We refer to the relational tradition, rather than to a relational school, to highlight that we are identifying a trend, a tendency within contemporary psychoanalysis, not a more formally organized or coherent school or system of beliefs. Our use of the term relational signifies a dimension of theory and practice that has become salient across the wide spectrum of contemporary psychoanalysis. Now under the editorial supervision of Lewis Aron and Adrienne Harris with the assistance of Associate Editors Steven Kuchuck and Eyal Rozmarin, the Relational Perspectives Book Series originated in 1990 under the editorial eye of the late Stephen A. Mitchell. Mitchell was the most prolific and influential of the originators of the relational tradition. He was committed to dialogue among psychoanalysts and he abhorred the authoritarianism that dictated adherence to a rigid set of beliefs or technical restrictions. He championed open discussion, comparative and integrative approaches, and he promoted new voices across the generations.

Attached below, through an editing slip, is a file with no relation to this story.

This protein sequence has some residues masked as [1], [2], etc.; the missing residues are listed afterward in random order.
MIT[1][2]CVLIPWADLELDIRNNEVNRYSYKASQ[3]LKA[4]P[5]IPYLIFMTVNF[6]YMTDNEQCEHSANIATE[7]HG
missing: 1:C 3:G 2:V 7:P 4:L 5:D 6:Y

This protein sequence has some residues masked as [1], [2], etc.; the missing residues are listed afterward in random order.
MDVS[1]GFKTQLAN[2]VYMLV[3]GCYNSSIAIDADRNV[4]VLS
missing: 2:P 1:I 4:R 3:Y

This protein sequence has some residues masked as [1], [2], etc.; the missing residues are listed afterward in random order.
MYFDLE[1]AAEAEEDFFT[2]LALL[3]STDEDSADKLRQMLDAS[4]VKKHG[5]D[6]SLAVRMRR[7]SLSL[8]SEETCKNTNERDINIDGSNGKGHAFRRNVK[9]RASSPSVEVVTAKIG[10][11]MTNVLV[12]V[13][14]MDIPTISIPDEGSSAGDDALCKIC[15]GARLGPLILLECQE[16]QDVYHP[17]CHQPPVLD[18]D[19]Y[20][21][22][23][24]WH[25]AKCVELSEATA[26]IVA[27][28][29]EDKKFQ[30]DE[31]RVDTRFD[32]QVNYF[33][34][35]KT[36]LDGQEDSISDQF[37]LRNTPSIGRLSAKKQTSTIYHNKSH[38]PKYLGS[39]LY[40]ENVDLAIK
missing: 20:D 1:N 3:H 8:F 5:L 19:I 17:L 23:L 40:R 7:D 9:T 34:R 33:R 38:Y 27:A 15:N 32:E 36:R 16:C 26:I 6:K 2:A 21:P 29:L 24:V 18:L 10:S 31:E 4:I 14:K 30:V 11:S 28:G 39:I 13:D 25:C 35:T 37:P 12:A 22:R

Included in the Relational Perspectives Book Series are authors and works that come from within the relational tradition, extend and develop the tradition, as well as works that critique relational approaches or compare and contrast it with alternative points of view. The series includes our most distinguished senior psychoanalysts along with younger contributors who bring fresh vision.